Smile Drs Logo
Fedoricw, Massoumi, & Kolbig

Dementia and Tooth Loss: Is There a Connection?

Dementia and Tooth Loss

Did you know that replacing your missing teeth can decrease the risk of dementia? A new study has found that there is a link between missing teeth and developing dementia. The more teeth you have, the less likely it is for you to develop the degenerative disease. If you are already suffering from dementia or Alzheimer’s Disease, replacing your missing teeth with dental implants may help slow down its progression.

The most common cause of tooth loss in adults is periodontitis, also known as chronic gum disease. The supportive structures surrounding the tooth are destroyed by periodontitis, causing the teeth to become loose, fall out, or require extraction as a result. According to the Centers for Disease Control and Prevention, as many as one in six Americans above the age of 65 suffers from tooth loss and are completely toothless (CDC). These statistics illustrate how prevalent tooth loss is in older people.

According to the Centers for Disease Control and Prevention (CDC), over 5 million people over the age of 65 are affected by dementia. While many individuals believe dementia is a disease, it is actually a set of symptoms linked with brain deterioration, such as problems with thinking, memory, and decision-making. Dementia comes in many forms, however the most well-known is Alzheimer’s disease. No one knows for sure why some people develop dementia and others don’t, however certain risk factors have been identified. These include: age, genetics, race/ethnicity, past or present head injuries, smoking, and health conditions such as high blood pressure and high cholesterol.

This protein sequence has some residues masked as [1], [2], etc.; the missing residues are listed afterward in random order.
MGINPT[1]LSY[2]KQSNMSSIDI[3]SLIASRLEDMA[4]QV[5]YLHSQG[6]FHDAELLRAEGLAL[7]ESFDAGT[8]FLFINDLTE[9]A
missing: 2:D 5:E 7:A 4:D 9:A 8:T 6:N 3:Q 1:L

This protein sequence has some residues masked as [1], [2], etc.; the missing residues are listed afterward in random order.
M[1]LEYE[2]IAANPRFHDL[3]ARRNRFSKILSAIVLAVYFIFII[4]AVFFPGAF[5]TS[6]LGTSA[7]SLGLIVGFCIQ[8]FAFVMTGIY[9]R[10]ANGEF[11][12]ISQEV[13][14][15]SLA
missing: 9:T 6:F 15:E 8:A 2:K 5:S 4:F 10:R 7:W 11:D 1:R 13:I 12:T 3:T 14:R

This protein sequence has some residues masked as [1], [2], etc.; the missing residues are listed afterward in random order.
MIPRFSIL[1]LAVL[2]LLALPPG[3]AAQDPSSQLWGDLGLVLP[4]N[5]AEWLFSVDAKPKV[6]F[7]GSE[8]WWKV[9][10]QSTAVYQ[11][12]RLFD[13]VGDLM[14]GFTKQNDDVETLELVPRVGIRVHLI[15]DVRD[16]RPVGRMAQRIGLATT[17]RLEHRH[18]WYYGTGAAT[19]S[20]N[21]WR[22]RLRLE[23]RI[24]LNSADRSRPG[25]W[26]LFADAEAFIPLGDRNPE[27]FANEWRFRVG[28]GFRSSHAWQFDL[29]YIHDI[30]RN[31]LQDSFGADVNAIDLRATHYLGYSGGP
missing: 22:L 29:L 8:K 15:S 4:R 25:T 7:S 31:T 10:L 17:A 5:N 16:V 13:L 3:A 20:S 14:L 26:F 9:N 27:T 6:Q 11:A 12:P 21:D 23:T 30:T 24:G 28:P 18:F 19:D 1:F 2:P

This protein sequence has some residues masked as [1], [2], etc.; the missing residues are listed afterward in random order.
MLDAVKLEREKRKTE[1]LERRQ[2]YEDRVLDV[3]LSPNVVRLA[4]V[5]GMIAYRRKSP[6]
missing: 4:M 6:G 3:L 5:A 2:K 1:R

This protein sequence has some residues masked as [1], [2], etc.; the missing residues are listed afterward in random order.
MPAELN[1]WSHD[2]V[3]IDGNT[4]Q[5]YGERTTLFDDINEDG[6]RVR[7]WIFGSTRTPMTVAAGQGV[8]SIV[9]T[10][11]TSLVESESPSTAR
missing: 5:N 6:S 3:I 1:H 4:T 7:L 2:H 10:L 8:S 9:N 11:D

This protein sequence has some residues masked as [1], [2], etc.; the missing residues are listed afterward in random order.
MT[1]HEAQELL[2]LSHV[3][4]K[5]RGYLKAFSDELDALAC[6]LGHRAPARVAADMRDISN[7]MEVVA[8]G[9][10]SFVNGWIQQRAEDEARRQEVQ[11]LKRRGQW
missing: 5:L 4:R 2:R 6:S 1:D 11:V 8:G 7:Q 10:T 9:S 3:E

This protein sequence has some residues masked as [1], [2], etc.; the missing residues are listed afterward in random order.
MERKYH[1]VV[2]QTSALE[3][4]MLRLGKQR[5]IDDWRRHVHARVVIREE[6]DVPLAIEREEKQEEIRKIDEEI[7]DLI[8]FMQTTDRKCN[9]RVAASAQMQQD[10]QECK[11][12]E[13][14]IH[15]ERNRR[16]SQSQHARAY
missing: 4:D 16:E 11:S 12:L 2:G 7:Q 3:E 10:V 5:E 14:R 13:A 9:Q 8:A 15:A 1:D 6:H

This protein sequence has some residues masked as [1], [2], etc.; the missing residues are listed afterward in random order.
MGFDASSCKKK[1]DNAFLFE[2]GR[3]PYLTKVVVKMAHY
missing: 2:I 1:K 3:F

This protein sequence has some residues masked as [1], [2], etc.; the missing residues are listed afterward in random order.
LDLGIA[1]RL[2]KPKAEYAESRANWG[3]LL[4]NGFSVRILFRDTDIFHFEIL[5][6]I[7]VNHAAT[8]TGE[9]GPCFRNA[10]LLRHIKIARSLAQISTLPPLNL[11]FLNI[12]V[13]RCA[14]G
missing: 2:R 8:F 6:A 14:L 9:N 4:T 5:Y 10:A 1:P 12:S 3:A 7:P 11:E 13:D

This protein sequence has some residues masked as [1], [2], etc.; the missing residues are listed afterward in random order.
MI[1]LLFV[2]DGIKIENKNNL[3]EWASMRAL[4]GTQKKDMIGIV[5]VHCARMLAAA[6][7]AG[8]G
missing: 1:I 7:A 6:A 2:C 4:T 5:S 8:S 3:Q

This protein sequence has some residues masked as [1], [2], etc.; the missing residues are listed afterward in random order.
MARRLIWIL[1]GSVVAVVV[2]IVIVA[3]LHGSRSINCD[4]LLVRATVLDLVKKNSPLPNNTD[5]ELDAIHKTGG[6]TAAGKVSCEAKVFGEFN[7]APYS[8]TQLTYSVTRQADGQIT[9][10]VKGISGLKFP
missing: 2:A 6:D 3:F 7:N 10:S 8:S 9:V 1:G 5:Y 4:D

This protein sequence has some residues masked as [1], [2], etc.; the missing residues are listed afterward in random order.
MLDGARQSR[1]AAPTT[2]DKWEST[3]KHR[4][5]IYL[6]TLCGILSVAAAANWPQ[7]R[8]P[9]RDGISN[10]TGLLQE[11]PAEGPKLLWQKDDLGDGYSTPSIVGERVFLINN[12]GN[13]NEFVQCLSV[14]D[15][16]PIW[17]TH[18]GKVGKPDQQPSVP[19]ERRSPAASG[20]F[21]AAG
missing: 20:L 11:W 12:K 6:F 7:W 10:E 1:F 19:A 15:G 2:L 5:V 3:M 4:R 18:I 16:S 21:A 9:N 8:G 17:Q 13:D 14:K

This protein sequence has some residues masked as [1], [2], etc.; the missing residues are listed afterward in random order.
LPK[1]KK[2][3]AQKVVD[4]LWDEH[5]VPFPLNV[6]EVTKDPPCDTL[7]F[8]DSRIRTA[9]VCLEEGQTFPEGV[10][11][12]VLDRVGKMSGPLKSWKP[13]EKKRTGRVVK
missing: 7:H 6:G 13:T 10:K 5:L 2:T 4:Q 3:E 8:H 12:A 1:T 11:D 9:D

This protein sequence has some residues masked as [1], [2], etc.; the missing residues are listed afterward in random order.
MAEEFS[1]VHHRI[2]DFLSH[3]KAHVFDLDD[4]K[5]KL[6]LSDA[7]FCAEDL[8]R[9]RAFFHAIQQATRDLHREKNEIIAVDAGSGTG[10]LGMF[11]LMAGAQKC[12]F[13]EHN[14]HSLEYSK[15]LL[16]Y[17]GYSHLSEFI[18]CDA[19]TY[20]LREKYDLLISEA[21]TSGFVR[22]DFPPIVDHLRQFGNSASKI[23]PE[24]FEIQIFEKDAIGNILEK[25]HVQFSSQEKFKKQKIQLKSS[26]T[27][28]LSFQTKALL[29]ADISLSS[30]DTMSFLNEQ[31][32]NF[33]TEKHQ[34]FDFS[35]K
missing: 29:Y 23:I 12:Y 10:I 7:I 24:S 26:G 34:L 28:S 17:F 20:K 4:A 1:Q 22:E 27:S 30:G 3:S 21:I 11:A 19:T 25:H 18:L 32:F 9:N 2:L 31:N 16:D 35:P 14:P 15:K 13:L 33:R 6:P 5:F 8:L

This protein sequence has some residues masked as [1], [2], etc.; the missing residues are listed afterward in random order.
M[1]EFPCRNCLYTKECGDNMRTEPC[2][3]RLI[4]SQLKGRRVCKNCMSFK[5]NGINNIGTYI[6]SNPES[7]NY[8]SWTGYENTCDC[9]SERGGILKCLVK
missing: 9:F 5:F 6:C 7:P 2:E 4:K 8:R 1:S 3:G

In addition to these various risk factors, a recent study published in the Journal of Post-Acute and Long-term Care Medicine by researchers at New York University Rory Meyers College of Nursing has also suggested that tooth loss can be another risk factor for dementia. To come to this conclusion, researchers looked over 14 longitudinal studies that covered information on 37,074 adults and 4,689 cases of adults with diminished cognitive function. What they found was that:

  • Adults with more tooth loss had a 1.48 times higher risk of developing cognitive impairment
  • Adults with more tooth loss had a 1.28 times higher risk of being diagnosed with dementia, despite controlling for other factors
  • Adults with missing teeth were more likely to be affected by cognitive decline if they did not have dentures (23.8% of individuals without dentures were more likely to have cognitive impairment, compared to only 16.9% of individuals with dentures.
  • A larger amount of missing teeth was associated with a higher risk for cognitive decline (each additional missing tooth increased the risk of cognitive impairment by 1.4% and the risk of being diagnosed with dementia by 1.1%)

Despite the fact that this research suggests a link between tooth loss and dementia, researchers were unable to identify a specific cause for why tooth loss causes dementia. It was theorized that tooth loss causes impairments in the chewing mechanism, which can lead to malnutrition. Another idea was that there is a link between gum disease and cognitive decline, and that tooth loss was caused by gum disease. Finally, they also stated that long-term socioeconomic difficulties might raise risk factors for both tooth loss and cognitive deterioration.

There are alternative dental prosthetic solutions for individuals who have lost teeth. Dentures are one of the most often used prosthetic alternatives, and they were addressed in the article. Dental implants are another popular prosthetic option that was not covered in the article, but are still a good choice for replacing missing teeth. In fact, many dentists would argue that dental implants are a better option for replacing missing teeth than dentures. This is because dental implants are implanted into the jawbone, meaning that they preserve the bone, offer a permanent solution to tooth loss, and restore complete chewing function.

Missing teeth can lead to memory problems and dementia. To avoid these symptoms, consider getting dental implants to replace lost teeth. Even better, practice excellent oral hygiene on a daily basis to lower your chance of losing your teeth.

Dr. Roman Fedorciw has been in private practice in Cromwell since 1991. He is a member of the Academy of General Dentistry, American Academy of Cosmetic Dentistry and the American Dental Association. He is also a member of the Connecticut Dental Association and Middlesex County Dental Association. Dr. Fedorciw has been acknowledged by his peers as one of the “Top Dentists” in Hartford County by Hartford Magazine and in the state of Connecticut by Connecticut Magazine.